From Table 3, it can be seen that all the experimental $ B(M1) $ transition strengths between the lowest 2 $ ^+ $ states are of the order of approximately 0.01 $ \mu^2_N $ or even less, which is far from the typical $ B(M1) $ value of the mixed symmetry state. This demonstrates that the observed $ M1 $ transitions are in qualitative agreement with the predictions of the critical point symmetry of the $ \rm{U}_{\pi \nu}(5) $ - $ \rm{O}_{\pi \nu}(6) $ transition. At the same time, Table 3 shows that the calculated results reasonably reproduce the characteristics of the $ M1 $ transitions among low-lying states. In particular, the calculated $ B(M1, 1^+_1\rightarrow 0^+_1) $ strength is close to the experimental one, which is comparable to the predicted value of the critical point between the $ \rm{U}_{\pi \nu}(5) $ and $ \rm{O}_{\pi \nu}(6) $ limits. This indicates that both the experimental and the calculated results of the $ B(M1, 1^+_1\rightarrow 0^+_1) $ transition reflect the property of the nucleus at the critical point of the $ \rm{U}_{\pi \nu}(5) $ - $ \rm{O}_{\pi \nu}(6) $ transition. Unfortunately, the $ B(M1, 1^+_1\rightarrow 0^+_2) $ strength in 124Te has not been measured, the calculated value for this transition is 0.035 $ \mu^2_N $ , locating between the $ \rm{U}_{\pi \nu}(5) $ and $ \rm{O}_{\pi \nu}(6) $ transition similar to the case of $ B(M1, 1^+_1\rightarrow 0^+_1) $ transition. All these results indicate that both the calculated and experimental $ M1 $ transitions are consistent with the characteristic behavior of the 124Te nucleus at the critical point of the $ \rm{U}_{\pi \nu}(5) $ - $ \rm{O}_{\pi \nu}(6) $ transition.

      However, some deviations between the theoretical and experimental $ M1 $ transition strengths are also are displayed in Table 3; all the calculated $ M1 $ values are slightly larger than the corresponding experimental values. In IBM-2, $ \chi_\pi=-\chi_\nu\neq0 $ leads to a spectrum with many O(6) features. In addition, some mixed symmetry components from the asymmetry of $ \chi_\pi $ and $ \chi_\nu $ mix into the low-lying states beside the pure mixed symmetry states at higher energies [21, 61]. On the contrary, $ \chi_\pi=-\chi_\nu\neq0 $ makes the nucleus have some features of the $ \rm{SU}^\ast_{\pi \nu}(3) $ symmetry, because the proton and neutron have opposite types of deformation [18]. The calculated $ B(M1) $ values among the lowest states are systematically slightly larger than the experimental data, which implies that the description of 124Te with the characteristics of the $ \rm{SU}^\ast_{\pi \nu}(3) $ is slightly rather than the actual nucleus. Furthermore, the small $ B(M1) $ values among the low-lying states in 124Te also indicate that 124Te may contain some components of $ \rm{SU}^\ast_{\pi \nu}(3) $ symmetry. Therefore, the 124Te may be the nucleus at the critical point of the $ \rm{U}_{\pi \nu}(5) $ - $ \rm{O}_{\pi \nu}(6) $ transition and with a slight $ \rm{SU}^\ast_{\pi \nu}(3) $ symmetry.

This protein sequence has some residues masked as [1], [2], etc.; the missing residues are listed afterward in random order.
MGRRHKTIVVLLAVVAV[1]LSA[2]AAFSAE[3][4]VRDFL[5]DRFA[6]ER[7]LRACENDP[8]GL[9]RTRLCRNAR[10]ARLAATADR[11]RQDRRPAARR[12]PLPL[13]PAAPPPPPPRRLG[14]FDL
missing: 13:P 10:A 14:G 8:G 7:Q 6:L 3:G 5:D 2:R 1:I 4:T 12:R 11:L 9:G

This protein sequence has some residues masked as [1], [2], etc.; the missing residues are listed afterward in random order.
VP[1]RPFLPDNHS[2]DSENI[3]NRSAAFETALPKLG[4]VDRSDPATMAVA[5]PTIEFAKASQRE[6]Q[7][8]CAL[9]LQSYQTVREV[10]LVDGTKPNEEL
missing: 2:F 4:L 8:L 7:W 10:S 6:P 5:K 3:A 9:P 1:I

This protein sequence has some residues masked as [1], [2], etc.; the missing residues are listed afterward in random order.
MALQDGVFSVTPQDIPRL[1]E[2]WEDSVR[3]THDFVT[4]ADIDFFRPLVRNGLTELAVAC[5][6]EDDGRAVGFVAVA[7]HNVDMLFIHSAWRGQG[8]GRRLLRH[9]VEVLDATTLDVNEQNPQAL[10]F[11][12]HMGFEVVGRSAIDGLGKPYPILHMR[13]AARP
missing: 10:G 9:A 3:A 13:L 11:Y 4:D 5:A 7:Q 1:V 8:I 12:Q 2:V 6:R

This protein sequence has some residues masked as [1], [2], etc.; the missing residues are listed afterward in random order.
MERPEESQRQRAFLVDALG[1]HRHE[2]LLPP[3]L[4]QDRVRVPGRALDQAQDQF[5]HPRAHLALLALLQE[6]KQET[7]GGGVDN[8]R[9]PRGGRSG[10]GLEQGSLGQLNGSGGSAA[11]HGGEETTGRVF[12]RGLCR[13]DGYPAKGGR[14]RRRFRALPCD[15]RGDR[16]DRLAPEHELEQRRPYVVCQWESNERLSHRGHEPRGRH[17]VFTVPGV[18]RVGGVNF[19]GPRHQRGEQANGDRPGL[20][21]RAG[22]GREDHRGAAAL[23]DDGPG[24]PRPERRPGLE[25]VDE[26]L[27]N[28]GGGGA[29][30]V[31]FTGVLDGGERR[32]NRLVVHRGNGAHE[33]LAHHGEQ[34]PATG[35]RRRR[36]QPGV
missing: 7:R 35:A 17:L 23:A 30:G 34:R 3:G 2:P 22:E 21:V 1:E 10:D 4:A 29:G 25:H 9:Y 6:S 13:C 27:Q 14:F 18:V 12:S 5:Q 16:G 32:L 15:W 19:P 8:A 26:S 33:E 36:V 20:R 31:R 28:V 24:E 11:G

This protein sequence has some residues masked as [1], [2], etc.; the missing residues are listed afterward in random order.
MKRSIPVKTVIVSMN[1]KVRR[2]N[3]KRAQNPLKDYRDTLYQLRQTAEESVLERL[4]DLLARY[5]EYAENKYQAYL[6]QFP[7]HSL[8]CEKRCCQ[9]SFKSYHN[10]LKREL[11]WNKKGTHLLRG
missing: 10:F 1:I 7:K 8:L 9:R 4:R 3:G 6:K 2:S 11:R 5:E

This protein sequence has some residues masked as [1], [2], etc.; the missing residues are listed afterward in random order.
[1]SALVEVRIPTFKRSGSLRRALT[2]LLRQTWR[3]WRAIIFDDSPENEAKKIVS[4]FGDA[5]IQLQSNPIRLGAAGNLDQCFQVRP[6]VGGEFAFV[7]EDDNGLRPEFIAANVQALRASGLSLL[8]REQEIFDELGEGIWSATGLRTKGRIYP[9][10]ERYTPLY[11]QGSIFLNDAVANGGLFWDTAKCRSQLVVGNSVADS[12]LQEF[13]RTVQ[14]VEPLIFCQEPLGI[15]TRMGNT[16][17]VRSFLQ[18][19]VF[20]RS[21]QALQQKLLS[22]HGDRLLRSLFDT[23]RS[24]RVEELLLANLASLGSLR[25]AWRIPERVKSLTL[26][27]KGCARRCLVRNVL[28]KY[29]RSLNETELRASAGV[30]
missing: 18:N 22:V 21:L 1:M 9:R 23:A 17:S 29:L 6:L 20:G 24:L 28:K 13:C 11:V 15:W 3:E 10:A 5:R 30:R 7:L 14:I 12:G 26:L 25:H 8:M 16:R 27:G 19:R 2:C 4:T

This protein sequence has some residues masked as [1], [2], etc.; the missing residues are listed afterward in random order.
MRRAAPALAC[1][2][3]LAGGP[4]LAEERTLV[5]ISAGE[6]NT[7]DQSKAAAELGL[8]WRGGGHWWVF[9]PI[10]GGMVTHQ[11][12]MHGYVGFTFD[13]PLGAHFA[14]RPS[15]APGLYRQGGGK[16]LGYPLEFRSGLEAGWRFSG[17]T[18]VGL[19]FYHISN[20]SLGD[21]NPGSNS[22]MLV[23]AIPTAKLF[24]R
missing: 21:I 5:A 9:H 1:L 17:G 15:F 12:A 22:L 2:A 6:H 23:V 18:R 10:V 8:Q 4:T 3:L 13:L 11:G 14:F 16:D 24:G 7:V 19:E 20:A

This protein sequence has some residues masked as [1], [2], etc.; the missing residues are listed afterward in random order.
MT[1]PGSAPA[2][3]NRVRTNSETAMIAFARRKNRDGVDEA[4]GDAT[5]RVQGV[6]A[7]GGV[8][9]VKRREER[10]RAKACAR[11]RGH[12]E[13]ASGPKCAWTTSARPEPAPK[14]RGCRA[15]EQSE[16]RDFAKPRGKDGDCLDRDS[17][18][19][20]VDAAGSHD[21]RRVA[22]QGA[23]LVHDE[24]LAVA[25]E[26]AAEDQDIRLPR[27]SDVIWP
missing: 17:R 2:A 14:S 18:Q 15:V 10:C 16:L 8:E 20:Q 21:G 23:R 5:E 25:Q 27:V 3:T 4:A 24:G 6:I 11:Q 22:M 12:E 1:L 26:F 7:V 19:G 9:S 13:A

Transition Expt. IBM-2
      $ {2^+_2 }$ $ {\rightarrow }$ $ {2^+_1 }$ 0.0003 0.006
      $ {2^+_3 }$ $ {\rightarrow }$ $ {2^+_2 }$ 0.004 0.025
      $ {2^+_3 }$ $ {\rightarrow }$ $ {2^+_1 }$ 0.013 0.072
      $ {2^+_4 }$ $ {\rightarrow }$ $ {2^+_2 }$ 0.001 0.031
      $ {2^+_4 }$ $ {\rightarrow }$ $ {2^+_1 }$ 0.004 0.075
      $ {1^+_1 }$ $ {\rightarrow }$ $ {0^+_1 }$ 0.04 0.029
      $ {1^+_1 }$ $ {\rightarrow }$ $ {0^+_2 }$ 0.034

      Table 3.  Comparison of the calculated ${M1}$ transition strengths (in units of ${\mu^2_N}$ ) and the experimental data for 124Te. The experimental data are taken from Refs. [11, 48, 49, 60].

      The electric monopole transition strengths between 0+ states can be considered as a characteristic of shape coexistence [7] and quantum phase transitions [62], and it can reflect the properties of $ E(5) $ dynamical symmetry [9]. In fact, the $ \rho^2(E0, 0^+_2\rightarrow0^+_1) $ value of 124Te has been measured [8]. However, the $ \rho^2(E0) $ value on the first-excited 0+ state in 124Te has not been understood yet, as mentioned in the introduction [4]. In IBM, the $ E0 $ transitions do not occur in the U(5) dynamical limit, because $ E0 $ operator is proportional to $ \hat{n}_d $ [63].While in O(6) limit, the selection rules require the $ E0 $ transition from the 0 $ ^+_2 $ to ground state to be forbidden [64]. For the predicted $ E(5) $ symmetry, the 0 $ ^+_2 $ level, which is the lowest member (zero phonon) of the first-excited family, should have an allowed $ E0 $ branch to the 0 $ ^+_1 $ state. However, so far, the studies of the behavior of $ E(5) $ symmetry in 124Te have not provided a detailed analysis of the properties of $ E0 $ transitions. In IBM-2 space, all the symmetrical states have correspondence with the IBM-1 states; therefore, IBM-2 subsumes the critical point of second-order transition of IBM-1[17, 23]. The critical point symmetry of $ \rm{U}_{\pi \nu}(5) $ - $ \rm{O}_{\pi \nu}(6) $ has considerably similarity to the predictions of the $ {E}(5) $ symmetry [17]. Subsequently, the $ 0^+_2 $ level should also have an allowed $ E0 $ decay to the ground state in this prediction of the critical point symmetry. We take the values of parameters $ \beta_{0\nu} $ and $ \beta_{0\pi} $ as in Ref. [65], namely, $ \beta_{0\nu}=0.25 $ and $ \beta_{0\pi}=0.10 $ $ e $ fm2. The calculated $ \rho^2(E0, 0^+_2\rightarrow0^+_1)\times10^3 $ value is $ 11.00 $ , which is consistent with the experimental data within the experimental uncertainty. The theoretical and experimental $ E0 $ transitions prove that the 0 $ ^+_2 $ state may be interpreted as the lowest state of the first-excited family of intrinsic levels in the critical point symmetry of second order $ \rm{U}_{\pi \nu}(5) $ - $ \rm{O}_{\pi \nu}(6) $ transition.